Is the computer mightier than the brush?

Special Sections editor

On Bill Hook's drawing table are three small petri dishes filled with dirt.

They were brought in by an architect who wants Hook to match the subtle color differences of each sample in several watercolor paintings for a wealthy Seattle client.

The architect wants to give his client some visual images of potential house designs. At $5,000 a pop these are pretty expensive visual aids. But Hook is one of Seattle's best known architectural renderers. While he is a little surprised that an individual has commissioned watercolors of houses that don't exist, he is seeing a general resurgence of interest in transparent watercolors to illustrate new projects and has never been busier.

Hook is one of about 40 architectural illustrators in Seattle and president of the American Society of Architectural Perspectivists (ASAP) which has 300 members all over the world.

Computers are being used to generate more and more architectural imagery and Hook wonders if they will eventually put him out of business. But he attributes his current success to the countervailing forces that accompany the spread of technology.

"Any time technology takes a leap there is always an equal leap in another direction," Hook said. "As machines become more sophisticated and become incredibly valuable tools, the value of hand work becomes greater because it is rare."

"There is a rebirth in transparent watercolor," Hook said. "I don't know how long it will last but I am seeing a lot more hand-illustrated work -- pencil, pastel, watercolor."

Hook, who worked as a architect in Chicago and Seattle before turning his hand to rendering, has been sketching and painting buildings for 10 years. He was never trained in art or architectural illustration. In fact, he says, there is only one school in the country that gives a degree in architectural illustration, Lawrence Technological Institute. It will graduate its first class of illustrators next year and Hook is curious to see what happens.

He thinks some of the interest in hand drawing is related to recent trends in building design. "The modernist movement was an era that was pretty boring to draw. Now we're in an era where buildings are pretty fun to draw."

Architects are asking for more hand-drawn work today and a supply of illustrators is available now to do it. The use of transparent watercolor for architectural work almost died out in the 1920 and 30s, Hook said, as designers became more interested in systems rather than aesthetics.

"Architects got away from drawing things. It's just in the last 15 years that people have become interested again in design elements and the quality of materials."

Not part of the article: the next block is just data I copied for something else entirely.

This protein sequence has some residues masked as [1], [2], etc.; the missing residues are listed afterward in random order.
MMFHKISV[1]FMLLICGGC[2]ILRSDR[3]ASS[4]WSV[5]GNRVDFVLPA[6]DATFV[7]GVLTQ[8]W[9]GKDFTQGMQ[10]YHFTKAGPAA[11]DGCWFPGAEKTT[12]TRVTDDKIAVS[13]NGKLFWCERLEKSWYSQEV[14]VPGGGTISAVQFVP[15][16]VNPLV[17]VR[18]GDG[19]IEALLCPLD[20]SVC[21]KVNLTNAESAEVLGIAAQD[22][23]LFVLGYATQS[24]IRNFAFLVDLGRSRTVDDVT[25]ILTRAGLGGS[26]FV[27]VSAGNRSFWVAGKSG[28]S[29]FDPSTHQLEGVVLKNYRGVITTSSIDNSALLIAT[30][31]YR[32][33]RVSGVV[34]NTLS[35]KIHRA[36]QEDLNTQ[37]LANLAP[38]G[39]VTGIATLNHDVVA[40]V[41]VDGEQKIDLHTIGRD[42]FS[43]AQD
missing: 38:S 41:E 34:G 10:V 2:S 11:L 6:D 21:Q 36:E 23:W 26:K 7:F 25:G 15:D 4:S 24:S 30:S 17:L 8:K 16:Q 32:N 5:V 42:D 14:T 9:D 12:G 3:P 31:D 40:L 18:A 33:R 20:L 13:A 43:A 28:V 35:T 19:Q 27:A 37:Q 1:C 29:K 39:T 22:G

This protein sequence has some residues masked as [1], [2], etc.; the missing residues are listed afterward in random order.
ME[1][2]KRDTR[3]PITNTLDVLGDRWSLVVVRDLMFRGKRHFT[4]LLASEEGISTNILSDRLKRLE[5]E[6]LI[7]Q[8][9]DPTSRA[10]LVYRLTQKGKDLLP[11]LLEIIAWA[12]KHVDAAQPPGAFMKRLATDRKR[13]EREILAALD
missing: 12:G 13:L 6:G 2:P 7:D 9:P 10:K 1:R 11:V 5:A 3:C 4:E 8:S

Hook said a typical watercolor takes him between 100 and 180 hours to complete. Prices start at $4,000 and can go up to $8,000 for multiple images. Black and white sketches start at $2,000.

He begins by studying plans, working drawings and elevations, using them to "walk around" a project, getting a feel for it and investigating the structure. He uses a simple computer program to help him find the best angle from which to draw a building and then does loose sketches to give his clients some options before he starts on a final piece.

Sometimes these sketches are the first time architects have seen a three-dimensional representation of their building and occasionally they don't like what they see and redesign it. Hook enjoys being part of the design process in those cases.

Since one drawing must tell a lot of different stories, Hook works with clients to find the angle that best does the job. Then he must figure out how to paint it. Most clients today want watercolor which Hook describes as a "cantankerous media. It is not forgiving. I have to live with what is on the board so it forces me to concentrate on what to do first."

Hook spends a lot of time deciding what feeling he wants from the piece and how best to get it. "You can have a great game plan but at some point the drawing starts to take over and take on its own character."

He spends a lot of time thinking about light and how it would play off the surfaces of the structure. Today that is what interests him about architecture, not what he calls "architectural games" or theories. Some of the theories are interesting, he said, but lead to structures that are better off unbuilt.

Hook said he is expensive enough that he gets to work with many of the best architects around and on some of the most fun projects.

He sometimes is called on to design buildings in images for design competitions. In these situations he talks with the architects about their ideas, researches the design history of the area and then comes up with an image for his client. This is where his architectural training is very useful.